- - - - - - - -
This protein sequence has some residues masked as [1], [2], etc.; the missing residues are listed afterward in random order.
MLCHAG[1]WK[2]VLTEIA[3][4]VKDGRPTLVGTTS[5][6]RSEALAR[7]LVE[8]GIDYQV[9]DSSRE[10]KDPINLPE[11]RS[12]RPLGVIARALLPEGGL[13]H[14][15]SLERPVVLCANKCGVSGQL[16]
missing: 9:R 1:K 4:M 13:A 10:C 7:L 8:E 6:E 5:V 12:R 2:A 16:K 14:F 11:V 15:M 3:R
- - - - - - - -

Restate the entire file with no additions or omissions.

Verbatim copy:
This protein sequence has some residues masked as [1], [2], etc.; the missing residues are listed afterward in random order.
MLCHAG[1]WK[2]VLTEIA[3][4]VKDGRPTLVGTTS[5][6]RSEALAR[7]LVE[8]GIDYQV[9]DSSRE[10]KDPINLPE[11]RS[12]RPLGVIARALLPEGGL[13]H[14][15]SLERPVVLCANKCGVSGQL[16]
missing: 9:R 1:K 4:M 13:A 10:C 7:L 8:E 6:E 5:V 12:R 2:A 16:K 14:F 11:V 15:M 3:R